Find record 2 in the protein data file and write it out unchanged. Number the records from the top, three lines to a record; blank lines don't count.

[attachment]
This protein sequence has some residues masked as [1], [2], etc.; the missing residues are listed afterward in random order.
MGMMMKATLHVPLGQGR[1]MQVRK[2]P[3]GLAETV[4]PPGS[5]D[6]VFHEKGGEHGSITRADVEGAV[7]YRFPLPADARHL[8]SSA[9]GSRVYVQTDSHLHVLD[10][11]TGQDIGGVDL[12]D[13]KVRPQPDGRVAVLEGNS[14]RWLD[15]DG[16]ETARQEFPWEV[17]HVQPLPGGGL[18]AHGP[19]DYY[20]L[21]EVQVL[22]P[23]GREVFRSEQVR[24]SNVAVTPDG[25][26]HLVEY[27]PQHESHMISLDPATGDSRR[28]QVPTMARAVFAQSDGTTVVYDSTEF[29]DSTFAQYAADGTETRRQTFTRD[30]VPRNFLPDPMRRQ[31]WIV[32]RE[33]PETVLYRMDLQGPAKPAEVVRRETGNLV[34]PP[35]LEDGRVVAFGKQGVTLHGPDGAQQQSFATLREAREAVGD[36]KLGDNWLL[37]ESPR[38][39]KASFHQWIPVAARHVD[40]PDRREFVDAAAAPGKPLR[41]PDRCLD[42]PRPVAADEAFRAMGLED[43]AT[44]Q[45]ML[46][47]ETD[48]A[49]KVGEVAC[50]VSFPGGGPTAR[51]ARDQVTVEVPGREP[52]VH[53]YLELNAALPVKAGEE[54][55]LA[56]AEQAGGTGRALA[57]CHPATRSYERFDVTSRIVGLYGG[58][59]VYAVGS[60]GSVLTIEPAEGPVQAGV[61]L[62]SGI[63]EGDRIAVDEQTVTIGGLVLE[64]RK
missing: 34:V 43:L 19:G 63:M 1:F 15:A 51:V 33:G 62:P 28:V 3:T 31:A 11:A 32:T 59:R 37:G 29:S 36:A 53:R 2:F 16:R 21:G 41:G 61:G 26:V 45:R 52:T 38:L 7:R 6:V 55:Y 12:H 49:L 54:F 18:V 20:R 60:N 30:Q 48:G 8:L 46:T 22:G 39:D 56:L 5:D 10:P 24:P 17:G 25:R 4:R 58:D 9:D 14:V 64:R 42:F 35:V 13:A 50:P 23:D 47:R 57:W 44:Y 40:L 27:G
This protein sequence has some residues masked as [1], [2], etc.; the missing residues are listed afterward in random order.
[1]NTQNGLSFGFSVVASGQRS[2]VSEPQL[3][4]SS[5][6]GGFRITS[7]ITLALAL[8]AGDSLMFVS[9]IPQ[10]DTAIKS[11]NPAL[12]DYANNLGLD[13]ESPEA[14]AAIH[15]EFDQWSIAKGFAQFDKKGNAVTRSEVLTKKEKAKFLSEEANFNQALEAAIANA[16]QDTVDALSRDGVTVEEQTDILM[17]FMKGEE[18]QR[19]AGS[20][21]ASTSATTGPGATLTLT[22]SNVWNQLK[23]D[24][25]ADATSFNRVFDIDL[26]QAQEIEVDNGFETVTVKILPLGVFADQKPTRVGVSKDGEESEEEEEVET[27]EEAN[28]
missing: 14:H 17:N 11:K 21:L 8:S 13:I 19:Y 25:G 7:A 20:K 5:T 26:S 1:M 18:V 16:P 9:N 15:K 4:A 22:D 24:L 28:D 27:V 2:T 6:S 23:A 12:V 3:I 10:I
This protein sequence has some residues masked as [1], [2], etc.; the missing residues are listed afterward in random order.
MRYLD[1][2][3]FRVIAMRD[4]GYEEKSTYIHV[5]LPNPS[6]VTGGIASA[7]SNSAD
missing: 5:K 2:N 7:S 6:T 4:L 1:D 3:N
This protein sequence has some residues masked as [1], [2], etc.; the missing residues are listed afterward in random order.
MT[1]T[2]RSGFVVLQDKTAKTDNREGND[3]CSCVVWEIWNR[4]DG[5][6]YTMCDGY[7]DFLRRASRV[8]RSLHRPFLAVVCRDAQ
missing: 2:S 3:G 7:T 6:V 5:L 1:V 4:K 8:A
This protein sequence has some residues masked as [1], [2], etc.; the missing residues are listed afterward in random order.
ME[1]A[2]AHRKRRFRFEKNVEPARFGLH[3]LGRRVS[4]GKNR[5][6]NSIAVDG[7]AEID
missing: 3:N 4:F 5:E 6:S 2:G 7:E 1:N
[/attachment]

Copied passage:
This protein sequence has some residues masked as [1], [2], etc.; the missing residues are listed afterward in random order.
[1]NTQNGLSFGFSVVASGQRS[2]VSEPQL[3][4]SS[5][6]GGFRITS[7]ITLALAL[8]AGDSLMFVS[9]IPQ[10]DTAIKS[11]NPAL[12]DYANNLGLD[13]ESPEA[14]AAIH[15]EFDQWSIAKGFAQFDKKGNAVTRSEVLTKKEKAKFLSEEANFNQALEAAIANA[16]QDTVDALSRDGVTVEEQTDILM[17]FMKGEE[18]QR[19]AGS[20][21]ASTSATTGPGATLTLT[22]SNVWNQLK[23]D[24][25]ADATSFNRVFDIDL[26]QAQEIEVDNGFETVTVKILPLGVFADQKPTRVGVSKDGEESEEEEEVET[27]EEAN[28]
missing: 14:H 17:N 11:K 21:L 8:S 13:I 19:Y 25:G 7:A 20:K 5:T 26:S 1:M 18:V 16:P 9:N 15:K 4:A 22:D 24:L 28:D 27:V 2:T 6:S 23:A 12:V 3:I 10:I